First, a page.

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Two Arrested on Suspicion of Planning Sabotage in Sweden

Two men were arrested on suspicion of planning sabotage at a nuclear power plant in south-eastern Sweden, police there said Wednesday.

Employees leaving the Oskarshamn plant

A spot security check detected explosives on a plant worker in Oskarshamn

The arrests took place Wednesday morning, after a security check revealed traces of an explosive in a bag used by a contract worker hired to carry out maintenance work at the plant, plant spokesmen and police said.

The man, a welder, was taken in for questioning and a 300-metre security cordon was also ordered, police spokesman Sven-Erik Karlsson told German news agency DPA, declining to offer details of what the interview had revealed. A second man was also arrested but police declined to describe his ties with the welder.

"Two Swedish men were arrested ... The prosecutor suspects them of sabotage," Karlsson of the Kalmar county police told reporters. Both men, he said, were contractors who had been working at the Oskarshamn nuclear plant "for some time."

Type of explosive unknown

One of the men, according to Karlsson, "had been carrying small amounts of the highly explosive material TATP." TATP, or triacetone triperoxide, is a highly explosive material which is extremely unstable, especially when subjected to heat, friction and shock.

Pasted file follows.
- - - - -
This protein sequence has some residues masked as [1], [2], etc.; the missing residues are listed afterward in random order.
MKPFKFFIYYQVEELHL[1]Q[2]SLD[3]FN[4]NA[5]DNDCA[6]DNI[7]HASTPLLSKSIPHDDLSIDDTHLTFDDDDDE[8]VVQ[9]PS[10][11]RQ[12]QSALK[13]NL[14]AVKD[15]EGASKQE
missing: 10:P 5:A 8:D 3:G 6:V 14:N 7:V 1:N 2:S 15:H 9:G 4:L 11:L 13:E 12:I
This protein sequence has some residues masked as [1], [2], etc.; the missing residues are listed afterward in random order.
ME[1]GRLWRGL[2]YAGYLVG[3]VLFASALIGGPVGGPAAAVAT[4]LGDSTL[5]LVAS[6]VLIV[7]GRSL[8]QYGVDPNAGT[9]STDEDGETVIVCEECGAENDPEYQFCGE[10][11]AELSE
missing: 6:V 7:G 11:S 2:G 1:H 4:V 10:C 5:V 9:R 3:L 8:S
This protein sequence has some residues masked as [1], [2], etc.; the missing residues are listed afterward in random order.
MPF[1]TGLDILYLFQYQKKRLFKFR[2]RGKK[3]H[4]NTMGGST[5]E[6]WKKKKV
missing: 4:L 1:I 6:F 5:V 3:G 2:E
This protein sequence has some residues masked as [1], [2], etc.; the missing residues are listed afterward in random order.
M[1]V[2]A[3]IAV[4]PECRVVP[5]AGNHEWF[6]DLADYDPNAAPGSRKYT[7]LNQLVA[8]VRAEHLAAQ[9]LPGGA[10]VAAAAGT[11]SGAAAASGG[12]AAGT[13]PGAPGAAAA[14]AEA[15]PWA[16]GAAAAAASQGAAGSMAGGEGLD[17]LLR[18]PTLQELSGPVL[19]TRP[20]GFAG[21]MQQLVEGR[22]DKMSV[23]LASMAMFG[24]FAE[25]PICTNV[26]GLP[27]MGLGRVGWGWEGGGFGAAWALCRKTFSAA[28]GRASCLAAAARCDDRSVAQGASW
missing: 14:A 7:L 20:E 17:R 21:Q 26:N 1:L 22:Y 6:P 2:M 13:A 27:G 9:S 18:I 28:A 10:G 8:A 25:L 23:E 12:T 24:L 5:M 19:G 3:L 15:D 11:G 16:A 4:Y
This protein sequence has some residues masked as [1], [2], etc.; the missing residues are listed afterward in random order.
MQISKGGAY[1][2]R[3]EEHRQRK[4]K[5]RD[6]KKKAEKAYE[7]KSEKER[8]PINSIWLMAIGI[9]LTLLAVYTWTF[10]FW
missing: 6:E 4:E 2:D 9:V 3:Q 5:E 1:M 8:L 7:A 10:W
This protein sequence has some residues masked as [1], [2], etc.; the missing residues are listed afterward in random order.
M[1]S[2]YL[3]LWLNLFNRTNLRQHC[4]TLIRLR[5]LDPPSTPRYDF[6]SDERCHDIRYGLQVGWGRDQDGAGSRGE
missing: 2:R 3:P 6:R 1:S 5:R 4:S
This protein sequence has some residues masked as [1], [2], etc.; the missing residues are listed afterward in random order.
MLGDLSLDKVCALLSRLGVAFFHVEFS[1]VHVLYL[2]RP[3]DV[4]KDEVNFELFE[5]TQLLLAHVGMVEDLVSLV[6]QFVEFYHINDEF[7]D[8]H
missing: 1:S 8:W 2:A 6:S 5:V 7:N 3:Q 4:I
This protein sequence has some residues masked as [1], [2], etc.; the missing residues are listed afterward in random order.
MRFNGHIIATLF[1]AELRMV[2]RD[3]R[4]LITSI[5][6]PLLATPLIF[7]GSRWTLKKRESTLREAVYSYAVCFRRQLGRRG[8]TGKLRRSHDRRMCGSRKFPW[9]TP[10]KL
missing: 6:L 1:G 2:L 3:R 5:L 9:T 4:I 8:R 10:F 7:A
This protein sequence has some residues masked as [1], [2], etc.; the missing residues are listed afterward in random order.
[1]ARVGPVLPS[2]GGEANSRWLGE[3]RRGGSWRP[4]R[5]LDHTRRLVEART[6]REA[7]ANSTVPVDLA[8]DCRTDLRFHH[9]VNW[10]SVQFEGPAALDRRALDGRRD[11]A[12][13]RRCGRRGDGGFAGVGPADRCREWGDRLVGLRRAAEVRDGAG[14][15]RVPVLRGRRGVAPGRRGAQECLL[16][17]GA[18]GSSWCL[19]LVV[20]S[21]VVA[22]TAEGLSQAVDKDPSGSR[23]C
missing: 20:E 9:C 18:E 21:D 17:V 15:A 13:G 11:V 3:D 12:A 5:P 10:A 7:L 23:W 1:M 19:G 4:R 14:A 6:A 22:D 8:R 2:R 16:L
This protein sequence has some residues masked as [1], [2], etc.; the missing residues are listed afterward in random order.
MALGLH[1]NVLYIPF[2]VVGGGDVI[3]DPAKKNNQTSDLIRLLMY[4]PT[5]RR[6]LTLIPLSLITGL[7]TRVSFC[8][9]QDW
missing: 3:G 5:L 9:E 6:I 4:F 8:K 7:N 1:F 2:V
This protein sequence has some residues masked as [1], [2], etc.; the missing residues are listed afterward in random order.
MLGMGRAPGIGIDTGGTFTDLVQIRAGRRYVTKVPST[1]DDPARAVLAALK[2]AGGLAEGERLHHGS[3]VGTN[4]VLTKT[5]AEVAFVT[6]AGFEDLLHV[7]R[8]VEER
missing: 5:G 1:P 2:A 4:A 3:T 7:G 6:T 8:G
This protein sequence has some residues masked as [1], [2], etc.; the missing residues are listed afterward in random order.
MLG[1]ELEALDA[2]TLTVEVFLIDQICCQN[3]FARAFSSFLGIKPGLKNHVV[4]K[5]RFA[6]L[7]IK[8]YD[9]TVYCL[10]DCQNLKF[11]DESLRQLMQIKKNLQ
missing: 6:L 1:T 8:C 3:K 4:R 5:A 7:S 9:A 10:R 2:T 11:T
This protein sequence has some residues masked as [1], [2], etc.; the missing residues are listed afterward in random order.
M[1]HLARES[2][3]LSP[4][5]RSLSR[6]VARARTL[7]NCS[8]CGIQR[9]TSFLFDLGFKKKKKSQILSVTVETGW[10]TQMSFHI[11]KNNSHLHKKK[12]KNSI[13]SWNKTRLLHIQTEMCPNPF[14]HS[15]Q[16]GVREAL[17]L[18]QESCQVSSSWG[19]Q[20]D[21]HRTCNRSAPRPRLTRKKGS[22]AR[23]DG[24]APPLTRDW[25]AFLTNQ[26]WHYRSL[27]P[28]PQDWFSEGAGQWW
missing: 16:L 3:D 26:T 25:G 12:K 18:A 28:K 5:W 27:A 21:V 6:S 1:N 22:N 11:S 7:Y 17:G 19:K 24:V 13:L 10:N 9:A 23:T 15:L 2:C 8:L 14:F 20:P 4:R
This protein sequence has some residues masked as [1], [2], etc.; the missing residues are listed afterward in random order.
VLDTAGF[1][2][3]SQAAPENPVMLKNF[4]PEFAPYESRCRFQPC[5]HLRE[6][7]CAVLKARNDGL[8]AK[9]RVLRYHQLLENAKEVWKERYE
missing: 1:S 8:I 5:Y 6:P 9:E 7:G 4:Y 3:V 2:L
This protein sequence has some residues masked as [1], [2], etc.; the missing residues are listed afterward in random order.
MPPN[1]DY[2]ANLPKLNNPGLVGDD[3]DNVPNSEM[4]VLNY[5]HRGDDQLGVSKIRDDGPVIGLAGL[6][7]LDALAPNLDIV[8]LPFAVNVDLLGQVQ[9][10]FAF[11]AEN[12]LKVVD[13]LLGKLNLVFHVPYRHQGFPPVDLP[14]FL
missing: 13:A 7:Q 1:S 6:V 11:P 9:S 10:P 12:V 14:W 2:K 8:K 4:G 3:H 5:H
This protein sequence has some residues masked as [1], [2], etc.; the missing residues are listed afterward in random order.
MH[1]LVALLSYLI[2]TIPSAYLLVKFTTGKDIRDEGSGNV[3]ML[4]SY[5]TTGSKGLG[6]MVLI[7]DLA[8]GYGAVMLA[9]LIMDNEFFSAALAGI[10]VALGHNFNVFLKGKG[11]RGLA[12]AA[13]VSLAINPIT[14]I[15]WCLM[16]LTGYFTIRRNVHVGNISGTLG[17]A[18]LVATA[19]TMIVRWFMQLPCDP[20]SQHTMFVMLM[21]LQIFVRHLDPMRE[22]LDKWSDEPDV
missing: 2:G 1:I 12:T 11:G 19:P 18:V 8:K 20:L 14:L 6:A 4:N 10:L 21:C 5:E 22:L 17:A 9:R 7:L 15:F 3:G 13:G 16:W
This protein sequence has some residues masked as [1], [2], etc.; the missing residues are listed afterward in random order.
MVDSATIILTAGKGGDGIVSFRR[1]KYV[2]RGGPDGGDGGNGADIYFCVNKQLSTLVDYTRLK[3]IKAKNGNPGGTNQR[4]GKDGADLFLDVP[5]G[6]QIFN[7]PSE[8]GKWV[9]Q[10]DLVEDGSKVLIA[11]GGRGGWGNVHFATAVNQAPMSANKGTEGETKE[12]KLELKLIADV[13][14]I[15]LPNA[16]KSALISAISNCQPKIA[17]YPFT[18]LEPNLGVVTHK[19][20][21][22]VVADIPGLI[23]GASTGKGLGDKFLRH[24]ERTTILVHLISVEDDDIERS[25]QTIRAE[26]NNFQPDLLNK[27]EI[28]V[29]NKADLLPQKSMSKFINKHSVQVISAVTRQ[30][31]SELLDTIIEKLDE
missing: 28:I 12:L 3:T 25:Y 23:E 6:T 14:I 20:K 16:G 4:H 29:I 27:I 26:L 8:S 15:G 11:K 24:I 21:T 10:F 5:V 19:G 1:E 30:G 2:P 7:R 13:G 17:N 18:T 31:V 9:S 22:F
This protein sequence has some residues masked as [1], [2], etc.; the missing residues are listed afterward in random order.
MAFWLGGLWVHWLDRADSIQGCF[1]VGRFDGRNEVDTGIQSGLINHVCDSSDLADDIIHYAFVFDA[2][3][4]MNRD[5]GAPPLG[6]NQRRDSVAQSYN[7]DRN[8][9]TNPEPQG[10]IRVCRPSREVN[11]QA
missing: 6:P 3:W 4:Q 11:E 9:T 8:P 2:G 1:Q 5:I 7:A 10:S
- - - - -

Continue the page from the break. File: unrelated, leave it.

Red flag with E.ON logo

An E.ON spokesman heralded the plant's security checks

Anders Osterberg, head of information at the nuclear plant, told DPA, however, that the tracing equipment used could detect gunpowder or ammunition traces as well as other chemicals, which had triggered the alert.

An E.ON spokesman in Dusseldorf, Germany earlier said these traces could have come from a gunshot during hunting, a common pastime in Sweden. He said the case simply showed that the security checks at the power plant were very effective.

Operating as usual

Oskarshamn, about 200 miles south of Stockholm, has three reactors. Two were operating as usual while a third was undergoing routine maintenance, plant spokesman Roger Bergman told DPA.

"No threats had been received and we can continue to operate as usual," Bergman said.

"Our joint assessment is that the security of the reactors was never threatened," a spokesman for OKG, the company which runs the plant, said.

Nuclear power accounts for nearly half of all electricity production in Sweden, which currently operates 10 nuclear reactors.

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